babylearningwalkI was reading something recently where supposedly we don’t see ourselves changing.  Part of me was nodding. This is why people get measured and weighed before working with a personal trainer, take before pictures then start their diet, and keep a pair of “I want to fit into those again” jeans around. We don’t see the changes day by day because we live in our bodies, the changes are small and incremental and before you know it, you’ve changed. We each experience this on New Years. We have an intentional mark on the calendar that notes the last year from this new one and we can look at us then and the us now and see the difference.  There’s enough change to contrast with. It can even seem like we’re a completely different person. The change might have been so all-consuming that we never had a chance to get above it and see it in action.

Part of me heard that statement and when “What???!!!” Because there are plenty of us who do see the change. No one who’s had a baby hasn’t noticed the changes as they happen during pregnancy or the changes that happen with childbirth or the changes from healing and nursing and being a mother…Believe me, that mom and everyone around her notices the changes as they are happening. Having a new-born and raising a child are all about the changes. What’s more notable is what doesn’t change. Things that should change and don’t are a red flag. Traditions and joys which last over time are precious and a gift. Or how about starting a new job? We notice the changes in us and our life. Everything for a while is about adjusting, coping and adapting. How about a new relationship? Or ending a relationship and starting a new phase of life? There are so many times when we notice the change. We have to work not to notice them which is an acrobatic feat.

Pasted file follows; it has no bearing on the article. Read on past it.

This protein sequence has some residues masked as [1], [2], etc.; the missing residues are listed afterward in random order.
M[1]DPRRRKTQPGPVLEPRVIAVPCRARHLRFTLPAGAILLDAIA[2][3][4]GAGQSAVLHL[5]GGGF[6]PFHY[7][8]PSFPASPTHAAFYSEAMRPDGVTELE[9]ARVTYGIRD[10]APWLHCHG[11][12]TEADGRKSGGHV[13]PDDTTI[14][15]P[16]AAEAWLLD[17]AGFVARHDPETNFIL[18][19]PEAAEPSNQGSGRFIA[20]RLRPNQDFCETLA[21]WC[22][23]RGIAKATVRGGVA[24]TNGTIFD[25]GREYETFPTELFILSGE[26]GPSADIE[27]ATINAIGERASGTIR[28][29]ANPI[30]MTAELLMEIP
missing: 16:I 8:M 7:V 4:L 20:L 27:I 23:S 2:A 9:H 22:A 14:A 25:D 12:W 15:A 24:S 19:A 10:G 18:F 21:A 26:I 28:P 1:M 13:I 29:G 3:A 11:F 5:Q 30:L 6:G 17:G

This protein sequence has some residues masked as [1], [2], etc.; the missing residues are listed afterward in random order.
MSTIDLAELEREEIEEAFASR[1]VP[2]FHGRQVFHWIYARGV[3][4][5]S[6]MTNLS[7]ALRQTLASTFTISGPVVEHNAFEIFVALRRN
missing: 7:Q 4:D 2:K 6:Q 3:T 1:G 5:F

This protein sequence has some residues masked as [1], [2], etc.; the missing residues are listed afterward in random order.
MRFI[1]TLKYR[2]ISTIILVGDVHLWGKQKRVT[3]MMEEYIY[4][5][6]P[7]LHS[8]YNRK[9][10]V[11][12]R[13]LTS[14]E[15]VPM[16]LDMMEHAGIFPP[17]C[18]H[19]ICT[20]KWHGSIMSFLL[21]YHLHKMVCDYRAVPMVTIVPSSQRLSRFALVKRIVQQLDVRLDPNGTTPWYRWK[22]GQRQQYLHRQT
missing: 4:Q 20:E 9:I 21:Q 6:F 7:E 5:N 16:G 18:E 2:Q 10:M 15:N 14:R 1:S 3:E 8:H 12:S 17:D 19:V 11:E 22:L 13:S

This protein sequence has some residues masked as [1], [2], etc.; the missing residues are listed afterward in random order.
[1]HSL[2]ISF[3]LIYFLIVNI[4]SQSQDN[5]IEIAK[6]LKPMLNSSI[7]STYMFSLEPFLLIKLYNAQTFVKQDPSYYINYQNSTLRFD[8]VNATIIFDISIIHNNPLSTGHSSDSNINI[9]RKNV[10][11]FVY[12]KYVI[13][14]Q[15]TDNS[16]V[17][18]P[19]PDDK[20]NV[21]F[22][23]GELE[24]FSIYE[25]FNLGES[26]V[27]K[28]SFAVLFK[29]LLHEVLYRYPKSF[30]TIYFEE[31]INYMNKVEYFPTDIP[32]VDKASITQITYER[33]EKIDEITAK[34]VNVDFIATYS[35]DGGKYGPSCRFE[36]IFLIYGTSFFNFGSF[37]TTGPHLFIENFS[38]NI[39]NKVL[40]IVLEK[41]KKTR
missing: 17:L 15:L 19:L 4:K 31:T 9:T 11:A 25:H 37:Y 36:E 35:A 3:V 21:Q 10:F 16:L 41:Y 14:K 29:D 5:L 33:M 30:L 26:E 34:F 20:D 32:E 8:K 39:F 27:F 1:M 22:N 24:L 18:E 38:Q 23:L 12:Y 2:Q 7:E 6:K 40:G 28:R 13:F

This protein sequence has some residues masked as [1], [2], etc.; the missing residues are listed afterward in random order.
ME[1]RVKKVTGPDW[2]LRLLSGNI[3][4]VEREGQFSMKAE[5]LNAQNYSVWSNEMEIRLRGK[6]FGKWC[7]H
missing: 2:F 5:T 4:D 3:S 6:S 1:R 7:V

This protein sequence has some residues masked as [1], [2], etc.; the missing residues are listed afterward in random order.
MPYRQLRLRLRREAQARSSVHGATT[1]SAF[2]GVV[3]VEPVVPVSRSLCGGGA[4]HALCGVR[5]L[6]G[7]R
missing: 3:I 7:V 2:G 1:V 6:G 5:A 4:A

What strikes me is not that we may or may not notice the changes within us, but our choice to notice…or not. In lives busier than anything in recorded human history, with sensory and information overload, where we are not seeking out stimulation but inventing ways in which to deflect, filter, or control it, we can so very easily ignore ourselves and what living does to change us. We can become passive experiencers allowing change to happen to us. Fair enough. However, the other option is to put attention on us. It’s part of the examined life. It doesn’t necessarily require a slowing down or altering of what we do, just a shift in our focus, a shuffling of priorities, of where we put the emphasis. Like paying attention to the day when every outstanding craft project gets done as if some stage director said “Now!” Or noticing when the little outstanding items magically click into place one after the other in a one week period. Looking outside for causes, meaning, and message is all well and good, but we might also look inward for what has changed inside us allowing for the pieces to all fall into place.